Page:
Former Indian medium-pacer Venkatesh Prasad, who was bowling coach of Team India, was not as lenient as Shastri: “Bowlers are just not using their experience. Ishant Sharma should know where and how to bowl by now. You just cannot bowl without a plan.” Lalchand Rajput, Team India's manager-cum-coach to Australia during the 2007-08 tour, too, slammed the bowlers. “The close games are always crucial,” he says. “Even after putting up a score of 300-plus, we are not winning. It is largely because of our bowling not being consistent. Bowlers like Sharma and Yadav have toured Australia before, you cannot say they need time to learn now.”
Prasad lambasts the team management and the cricket board for creating an “illusion” for the bowling department during the recent South Africa tour of India. “The performances at home on tailor-made wickets seemed to be a desperate attempt to show people that the team had achieved something,” he says.
Rajput echoes the view: “When your lead bowler Ashwin cannot find place in the playing eleven in Australia, what does that show? That you are making wickets to suit your bowling strength alone. Where has making rank turners taken you? Nowhere!” Meanwhile, Dhoni raised a grouse that Indian domestic cricket was not supplying Team India “finished products”. Not all agree, though. Many experts say the rookies have shared the dressing room with biggies in the IPL, and are not unused to pressure conditions.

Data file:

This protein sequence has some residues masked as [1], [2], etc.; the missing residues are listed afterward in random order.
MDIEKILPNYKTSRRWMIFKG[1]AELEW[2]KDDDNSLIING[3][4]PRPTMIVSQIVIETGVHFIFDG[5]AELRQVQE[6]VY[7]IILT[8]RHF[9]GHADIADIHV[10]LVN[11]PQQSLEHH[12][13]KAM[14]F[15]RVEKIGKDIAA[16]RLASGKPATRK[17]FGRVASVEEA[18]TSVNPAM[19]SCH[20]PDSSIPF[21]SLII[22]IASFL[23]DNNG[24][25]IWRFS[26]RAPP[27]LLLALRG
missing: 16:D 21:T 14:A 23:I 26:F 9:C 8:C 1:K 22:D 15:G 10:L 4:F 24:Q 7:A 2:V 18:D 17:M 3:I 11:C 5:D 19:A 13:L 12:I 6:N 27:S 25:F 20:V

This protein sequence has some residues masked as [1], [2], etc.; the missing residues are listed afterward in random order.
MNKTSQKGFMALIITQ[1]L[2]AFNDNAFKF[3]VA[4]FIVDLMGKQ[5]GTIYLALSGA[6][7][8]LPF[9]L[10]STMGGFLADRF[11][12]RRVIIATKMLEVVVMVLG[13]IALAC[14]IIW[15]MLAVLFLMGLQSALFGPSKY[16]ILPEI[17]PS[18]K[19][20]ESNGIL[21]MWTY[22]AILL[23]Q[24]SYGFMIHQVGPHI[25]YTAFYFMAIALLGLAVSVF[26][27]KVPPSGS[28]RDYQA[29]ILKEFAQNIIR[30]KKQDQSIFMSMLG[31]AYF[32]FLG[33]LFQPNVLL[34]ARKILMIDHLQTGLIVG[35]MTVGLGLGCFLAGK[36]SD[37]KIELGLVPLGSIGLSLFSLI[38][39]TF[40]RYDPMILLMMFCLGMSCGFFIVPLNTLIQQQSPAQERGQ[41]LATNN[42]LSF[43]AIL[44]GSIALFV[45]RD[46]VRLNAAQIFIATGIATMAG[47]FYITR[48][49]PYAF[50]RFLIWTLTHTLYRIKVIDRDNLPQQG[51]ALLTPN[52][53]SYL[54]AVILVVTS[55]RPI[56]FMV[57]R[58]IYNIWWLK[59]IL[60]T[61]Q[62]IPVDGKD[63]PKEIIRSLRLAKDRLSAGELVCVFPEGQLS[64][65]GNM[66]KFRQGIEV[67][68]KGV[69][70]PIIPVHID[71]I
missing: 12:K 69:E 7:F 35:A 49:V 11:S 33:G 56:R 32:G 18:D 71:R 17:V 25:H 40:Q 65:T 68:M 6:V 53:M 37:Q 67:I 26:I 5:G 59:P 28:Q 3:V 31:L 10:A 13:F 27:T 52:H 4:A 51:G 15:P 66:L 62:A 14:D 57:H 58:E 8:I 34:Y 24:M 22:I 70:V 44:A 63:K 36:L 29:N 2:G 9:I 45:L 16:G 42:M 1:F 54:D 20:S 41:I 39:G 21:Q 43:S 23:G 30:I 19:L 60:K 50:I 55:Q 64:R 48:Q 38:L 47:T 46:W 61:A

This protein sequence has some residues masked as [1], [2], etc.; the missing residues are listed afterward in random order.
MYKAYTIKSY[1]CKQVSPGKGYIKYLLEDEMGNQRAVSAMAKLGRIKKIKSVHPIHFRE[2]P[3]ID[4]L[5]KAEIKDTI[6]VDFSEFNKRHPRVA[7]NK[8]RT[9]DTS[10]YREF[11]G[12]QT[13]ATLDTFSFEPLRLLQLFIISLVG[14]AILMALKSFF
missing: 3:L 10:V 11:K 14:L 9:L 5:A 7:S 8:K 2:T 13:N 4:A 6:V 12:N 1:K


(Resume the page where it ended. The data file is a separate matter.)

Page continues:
“What is a finished product?” asks Prasad. “It is nothing but mental maturity; it is not much about the technical aspect.”
The Indian team management has somehow refused to acknowledge the weakness, when it comes to One-Day Internationals. The harsh reality of Dhoni's fading abilities as a leader and a finisher adds to woes. (Dhoni averaged 17.2 in the series.)
This Dhoni is not the skipper who gave the last over to Joginder Sharma in the final of the 2007 T20 World Cup, which India won. In the past ten ODIs under Dhoni's captaincy, India lost seven. That includes the recent series loss at home to South Africa, in which lack of finishers and poor death bowling were exposed.
In Canberra, Dhoni came in at no. 4, with India chasing 71 runs off 81 balls. His dismissal on a duck triggered an embarrassing collapse. “It was my wicket [that led to defeat]... because that specifically is my role in the team... to make sure we finish off the game well,” he said during the post-match news conference.
Clearly, old memories are back to haunt. India lacks finishers. After Rahane at five, the Indian tail starts, and it is unable to wag.
Despite the poor results in Australia, which BCCI secretary Anurag Thakur described as “a matter of concern”, the board has reposed faith in Dhoni—at least till the ICC World Twenty20 championship gets over in March-April.
With a series against Sri Lanka coming up at home before that, Dhoni, Shastri and selectors have little time to find solutions. Tailor-made wickets certainly cannot be one of them.